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I saw black smoke billowing far from the road. Was a house on fire? Should  I call 911? It didn't look like the smoke produced by burning brush or a field. 

A few minutes later several fire trucks came down the road.

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I rode on. It had flattened out now, fortunately, since I was out of water, with six miles to Hemmingford, my destination for the day.

I passed some sort of trucking operation to my left, noticed a pop  machine in front of the office, and pulled in. A woman walking into the office asked me "Is it warm enough for you?" and then confirmed that the machine was in working order. I put in a couple of dollars,  and pressed one of the very faded buttons that I could barely read.

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The machine disgorged an ice cold Sunkist orange soda, which I chugged as quickly as I've ever chugged any drink.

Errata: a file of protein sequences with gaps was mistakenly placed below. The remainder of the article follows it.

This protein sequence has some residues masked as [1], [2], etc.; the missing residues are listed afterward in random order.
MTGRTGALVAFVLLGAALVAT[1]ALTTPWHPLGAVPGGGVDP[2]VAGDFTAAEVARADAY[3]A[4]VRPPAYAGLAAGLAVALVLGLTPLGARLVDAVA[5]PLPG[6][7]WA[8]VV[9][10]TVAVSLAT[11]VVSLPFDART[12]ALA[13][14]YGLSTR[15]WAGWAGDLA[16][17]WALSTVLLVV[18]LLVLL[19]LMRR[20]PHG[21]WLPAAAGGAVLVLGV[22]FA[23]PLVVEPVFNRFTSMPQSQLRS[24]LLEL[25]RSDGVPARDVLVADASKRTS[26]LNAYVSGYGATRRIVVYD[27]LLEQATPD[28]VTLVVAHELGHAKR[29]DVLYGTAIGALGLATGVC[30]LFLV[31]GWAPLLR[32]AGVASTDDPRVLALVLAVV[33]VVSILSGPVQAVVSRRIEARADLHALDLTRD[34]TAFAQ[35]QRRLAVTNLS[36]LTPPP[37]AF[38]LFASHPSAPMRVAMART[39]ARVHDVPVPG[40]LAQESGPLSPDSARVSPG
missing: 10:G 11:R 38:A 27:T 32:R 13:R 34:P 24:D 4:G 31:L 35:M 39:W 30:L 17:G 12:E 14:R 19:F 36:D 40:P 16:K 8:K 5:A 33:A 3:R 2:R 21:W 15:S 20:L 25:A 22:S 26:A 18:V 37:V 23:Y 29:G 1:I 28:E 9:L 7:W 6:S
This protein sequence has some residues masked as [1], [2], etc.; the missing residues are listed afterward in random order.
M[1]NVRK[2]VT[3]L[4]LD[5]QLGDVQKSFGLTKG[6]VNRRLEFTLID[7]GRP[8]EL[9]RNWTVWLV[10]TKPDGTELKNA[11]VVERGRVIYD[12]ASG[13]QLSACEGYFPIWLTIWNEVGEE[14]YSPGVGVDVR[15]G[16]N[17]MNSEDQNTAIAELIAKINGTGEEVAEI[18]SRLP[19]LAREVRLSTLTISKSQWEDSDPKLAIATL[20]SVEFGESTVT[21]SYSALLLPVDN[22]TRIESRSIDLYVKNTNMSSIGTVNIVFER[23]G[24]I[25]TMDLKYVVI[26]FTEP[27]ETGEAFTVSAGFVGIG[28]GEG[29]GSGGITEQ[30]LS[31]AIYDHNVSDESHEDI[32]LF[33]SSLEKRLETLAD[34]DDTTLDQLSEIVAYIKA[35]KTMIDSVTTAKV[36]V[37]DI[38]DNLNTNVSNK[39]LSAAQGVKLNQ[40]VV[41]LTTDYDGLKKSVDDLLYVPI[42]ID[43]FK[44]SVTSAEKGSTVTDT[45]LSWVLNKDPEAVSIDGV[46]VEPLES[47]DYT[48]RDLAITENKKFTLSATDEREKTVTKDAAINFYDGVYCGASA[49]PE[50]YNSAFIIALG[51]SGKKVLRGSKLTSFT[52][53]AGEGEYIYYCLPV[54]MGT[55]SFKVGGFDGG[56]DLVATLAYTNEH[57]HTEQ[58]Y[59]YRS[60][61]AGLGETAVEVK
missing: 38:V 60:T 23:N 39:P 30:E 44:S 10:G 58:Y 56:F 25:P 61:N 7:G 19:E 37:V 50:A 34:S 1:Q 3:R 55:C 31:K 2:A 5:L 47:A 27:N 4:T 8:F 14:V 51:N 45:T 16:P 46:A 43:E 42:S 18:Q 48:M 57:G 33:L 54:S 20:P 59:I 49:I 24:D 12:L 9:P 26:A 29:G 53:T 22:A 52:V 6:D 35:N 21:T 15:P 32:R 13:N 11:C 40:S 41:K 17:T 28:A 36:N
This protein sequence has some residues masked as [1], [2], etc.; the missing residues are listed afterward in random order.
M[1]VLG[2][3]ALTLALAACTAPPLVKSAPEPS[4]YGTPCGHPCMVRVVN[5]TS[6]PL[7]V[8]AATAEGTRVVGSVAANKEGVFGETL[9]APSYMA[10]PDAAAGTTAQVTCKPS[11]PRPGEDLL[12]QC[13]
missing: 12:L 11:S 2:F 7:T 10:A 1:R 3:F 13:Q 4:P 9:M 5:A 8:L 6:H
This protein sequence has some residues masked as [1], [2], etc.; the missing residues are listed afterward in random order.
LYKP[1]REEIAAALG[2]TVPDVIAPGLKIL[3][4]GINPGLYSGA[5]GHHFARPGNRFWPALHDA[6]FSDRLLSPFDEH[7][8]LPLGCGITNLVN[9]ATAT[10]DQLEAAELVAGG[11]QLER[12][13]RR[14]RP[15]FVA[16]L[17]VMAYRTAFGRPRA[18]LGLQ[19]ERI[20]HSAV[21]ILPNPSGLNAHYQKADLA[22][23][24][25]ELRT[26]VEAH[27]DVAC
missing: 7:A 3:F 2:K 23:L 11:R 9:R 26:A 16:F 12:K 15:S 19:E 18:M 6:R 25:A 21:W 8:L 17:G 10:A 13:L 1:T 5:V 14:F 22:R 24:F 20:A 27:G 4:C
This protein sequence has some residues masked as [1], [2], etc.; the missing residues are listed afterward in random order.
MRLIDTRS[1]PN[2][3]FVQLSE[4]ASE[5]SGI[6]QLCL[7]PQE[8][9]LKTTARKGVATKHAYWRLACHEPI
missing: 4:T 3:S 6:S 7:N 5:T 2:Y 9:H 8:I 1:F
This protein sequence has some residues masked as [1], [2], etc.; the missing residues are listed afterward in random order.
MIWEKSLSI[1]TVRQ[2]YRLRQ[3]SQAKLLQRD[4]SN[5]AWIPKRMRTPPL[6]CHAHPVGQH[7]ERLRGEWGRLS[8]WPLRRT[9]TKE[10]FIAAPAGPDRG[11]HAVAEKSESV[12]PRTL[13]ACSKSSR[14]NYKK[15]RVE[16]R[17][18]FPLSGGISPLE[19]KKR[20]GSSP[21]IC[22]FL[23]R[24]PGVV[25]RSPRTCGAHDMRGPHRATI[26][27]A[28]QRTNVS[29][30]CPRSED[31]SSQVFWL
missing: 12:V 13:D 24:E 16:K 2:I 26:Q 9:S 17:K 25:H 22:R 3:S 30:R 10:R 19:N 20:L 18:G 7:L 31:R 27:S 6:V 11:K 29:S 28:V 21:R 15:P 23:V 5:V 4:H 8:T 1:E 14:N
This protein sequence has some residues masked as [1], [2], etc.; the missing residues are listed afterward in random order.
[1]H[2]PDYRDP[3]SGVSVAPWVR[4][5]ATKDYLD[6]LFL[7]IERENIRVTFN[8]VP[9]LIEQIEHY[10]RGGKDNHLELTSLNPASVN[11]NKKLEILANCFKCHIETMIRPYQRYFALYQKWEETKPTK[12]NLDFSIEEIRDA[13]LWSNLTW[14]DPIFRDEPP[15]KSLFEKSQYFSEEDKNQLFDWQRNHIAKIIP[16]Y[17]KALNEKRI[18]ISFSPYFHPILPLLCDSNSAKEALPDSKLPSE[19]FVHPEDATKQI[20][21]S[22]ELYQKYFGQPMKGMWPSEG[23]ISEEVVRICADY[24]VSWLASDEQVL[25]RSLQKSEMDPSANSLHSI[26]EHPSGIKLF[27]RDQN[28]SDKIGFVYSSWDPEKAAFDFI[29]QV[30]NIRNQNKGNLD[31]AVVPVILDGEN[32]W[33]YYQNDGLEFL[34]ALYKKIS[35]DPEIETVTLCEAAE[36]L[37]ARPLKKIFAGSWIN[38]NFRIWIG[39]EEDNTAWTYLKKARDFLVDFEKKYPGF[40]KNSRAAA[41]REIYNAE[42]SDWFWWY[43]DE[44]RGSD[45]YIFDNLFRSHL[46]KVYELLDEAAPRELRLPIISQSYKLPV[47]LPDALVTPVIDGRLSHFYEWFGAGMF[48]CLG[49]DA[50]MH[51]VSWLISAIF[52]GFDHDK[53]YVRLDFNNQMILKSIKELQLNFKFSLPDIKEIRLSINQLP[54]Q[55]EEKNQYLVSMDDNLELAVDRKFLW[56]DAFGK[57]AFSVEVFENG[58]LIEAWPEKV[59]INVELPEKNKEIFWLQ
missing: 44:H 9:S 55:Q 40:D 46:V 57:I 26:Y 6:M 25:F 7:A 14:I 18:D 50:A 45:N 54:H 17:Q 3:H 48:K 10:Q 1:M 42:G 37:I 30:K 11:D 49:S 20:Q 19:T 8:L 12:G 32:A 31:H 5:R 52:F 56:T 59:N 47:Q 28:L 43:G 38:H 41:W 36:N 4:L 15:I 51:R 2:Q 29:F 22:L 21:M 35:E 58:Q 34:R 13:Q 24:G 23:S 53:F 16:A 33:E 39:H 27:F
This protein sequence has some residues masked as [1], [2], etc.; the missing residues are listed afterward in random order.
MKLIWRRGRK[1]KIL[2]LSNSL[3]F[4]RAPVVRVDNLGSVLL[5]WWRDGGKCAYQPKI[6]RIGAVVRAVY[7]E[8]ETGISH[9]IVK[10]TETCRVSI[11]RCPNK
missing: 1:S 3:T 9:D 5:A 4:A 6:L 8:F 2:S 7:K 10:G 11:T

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That powered me to Hemmingford, population 771.

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Hemmingford was a nice town. I checked into the Schoolhouse B&B, a recently remodeled little house. It is surely the nicest lodging I've paid for on this trip. I walked to the small supermarket, purchased ice cream and chocolate milk, and used the kitchen in the house to cook a noodle dish that I'd purchased the first day of this trip, and had been carrying in a pannier since then.

It felt like my cold, or virus, or whatever it is had gotten worse the last couple of days. The coughing had returned and I felt slightly short of breath.

I organized my online maps for the rest of this tour, and added up all the miles. 995 to go. I decided to do a shorter today tomorrow, 50-something to Rushville, and called an old motel there to make sure they had a room.

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Today's ride: 94 miles (151 km)
Total: 1,647 miles (2,651 km)